First Milk members have been urged to reconsider their business plans to survive the milk price slump by John Owen, Royal Association of British Dairy Farmers Council member and farm manager at Gelli Aur College, Carmarthen which carries a 500 cow split calving herd supplying First Milk.
“We First Milk members, together with the rest of producers are currently in a position where we cannot do anything to influence milk price,” he says. “We can only take First Milk’s word that the co-op is not in danger of collapse; we have to take its statement as read, accept and support the board. First Milk has promised to take our milk and as many litres that we produce. We simply have nowhere else to go.
“First Milk members may not be alone. Whilst the co-operative has declared its hand, there is speculation that other milk buyers may be in as bad a position.”
Mr Owen has already reappraised Gelli Aur dairy enterprise business plan last week which resulted in capital expenditure plans put on hold. He urged other First Milk suppliers to follow suit.
“Check out your current true costs of production. If you don’t know, then engage with someone who can help – take advantage of DairyCo’s free half day consultancy. Make sure your costs include labour, capital repayments and reinvestment. Budget on the low side of milk price - for an average 20ppl; then maintain a clear cash flow forecast and budget and monitor against performance.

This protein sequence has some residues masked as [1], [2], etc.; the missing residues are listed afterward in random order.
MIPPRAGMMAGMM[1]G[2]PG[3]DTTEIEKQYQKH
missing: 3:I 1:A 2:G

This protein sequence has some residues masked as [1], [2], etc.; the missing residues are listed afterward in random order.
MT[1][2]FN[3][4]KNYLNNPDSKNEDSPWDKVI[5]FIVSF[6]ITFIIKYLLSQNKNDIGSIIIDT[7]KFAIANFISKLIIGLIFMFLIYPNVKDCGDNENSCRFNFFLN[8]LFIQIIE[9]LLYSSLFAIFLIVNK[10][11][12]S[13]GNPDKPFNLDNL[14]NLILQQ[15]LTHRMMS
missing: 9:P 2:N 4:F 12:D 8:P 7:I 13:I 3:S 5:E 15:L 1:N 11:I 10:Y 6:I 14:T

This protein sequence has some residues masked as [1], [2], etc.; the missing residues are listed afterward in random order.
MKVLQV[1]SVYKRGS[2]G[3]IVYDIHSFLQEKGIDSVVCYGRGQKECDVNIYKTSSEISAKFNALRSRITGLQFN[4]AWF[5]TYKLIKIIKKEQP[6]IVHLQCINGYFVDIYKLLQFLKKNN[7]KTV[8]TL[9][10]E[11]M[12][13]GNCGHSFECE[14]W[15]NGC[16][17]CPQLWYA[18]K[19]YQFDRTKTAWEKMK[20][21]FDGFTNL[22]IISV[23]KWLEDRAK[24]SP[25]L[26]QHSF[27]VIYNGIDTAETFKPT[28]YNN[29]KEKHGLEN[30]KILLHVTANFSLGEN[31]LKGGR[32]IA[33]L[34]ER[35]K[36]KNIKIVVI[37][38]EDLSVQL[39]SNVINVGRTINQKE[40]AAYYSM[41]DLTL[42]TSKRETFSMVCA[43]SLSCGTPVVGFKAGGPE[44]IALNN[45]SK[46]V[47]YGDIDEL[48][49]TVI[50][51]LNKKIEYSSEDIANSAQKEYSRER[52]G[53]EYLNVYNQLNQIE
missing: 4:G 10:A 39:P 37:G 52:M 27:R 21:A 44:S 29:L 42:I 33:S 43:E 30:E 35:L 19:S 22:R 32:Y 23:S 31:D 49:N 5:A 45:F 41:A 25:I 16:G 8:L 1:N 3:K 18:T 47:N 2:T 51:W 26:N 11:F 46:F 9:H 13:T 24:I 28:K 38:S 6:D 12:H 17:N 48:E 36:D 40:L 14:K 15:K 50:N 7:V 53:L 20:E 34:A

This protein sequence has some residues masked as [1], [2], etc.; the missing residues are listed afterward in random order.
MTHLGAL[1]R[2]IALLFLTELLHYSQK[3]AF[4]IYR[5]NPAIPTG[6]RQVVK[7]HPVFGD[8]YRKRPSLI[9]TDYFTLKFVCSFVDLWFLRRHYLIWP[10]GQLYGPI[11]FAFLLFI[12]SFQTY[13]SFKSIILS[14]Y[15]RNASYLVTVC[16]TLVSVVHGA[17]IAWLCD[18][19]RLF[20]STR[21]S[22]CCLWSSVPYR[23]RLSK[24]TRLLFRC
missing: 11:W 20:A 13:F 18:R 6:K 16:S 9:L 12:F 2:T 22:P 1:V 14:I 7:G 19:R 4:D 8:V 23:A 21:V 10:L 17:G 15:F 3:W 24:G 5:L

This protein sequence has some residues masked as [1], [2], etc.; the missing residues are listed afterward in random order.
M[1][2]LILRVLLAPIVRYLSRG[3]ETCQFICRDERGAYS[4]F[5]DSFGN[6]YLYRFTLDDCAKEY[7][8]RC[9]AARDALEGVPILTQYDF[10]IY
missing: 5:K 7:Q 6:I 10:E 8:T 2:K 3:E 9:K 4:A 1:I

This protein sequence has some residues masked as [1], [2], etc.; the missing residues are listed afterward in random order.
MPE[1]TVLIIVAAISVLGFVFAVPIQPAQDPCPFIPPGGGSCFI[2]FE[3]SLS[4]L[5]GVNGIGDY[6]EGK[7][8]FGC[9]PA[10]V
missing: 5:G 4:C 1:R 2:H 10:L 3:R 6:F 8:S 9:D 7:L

“Speak to your bank manager; if you need to lend money, then he will be more likely to be supportive if you have a carefully planned cash flow forecast and budget.
“If you have creditors then they need to be managed carefully; take advice from your bank manager.
“Inputs and investments needs to be reconsidered. Delay any capital expenditure, only progress with spend that is absolutely necessary and will offer a quick return. Check out input costs and put in place a system that makes more use of forage – the cheapest is grass.”
He adds: It’s not just about farmers examining their businesses and costs; it’s a two way process – farmers should be encouraging their suppliers to look at their production costs too.”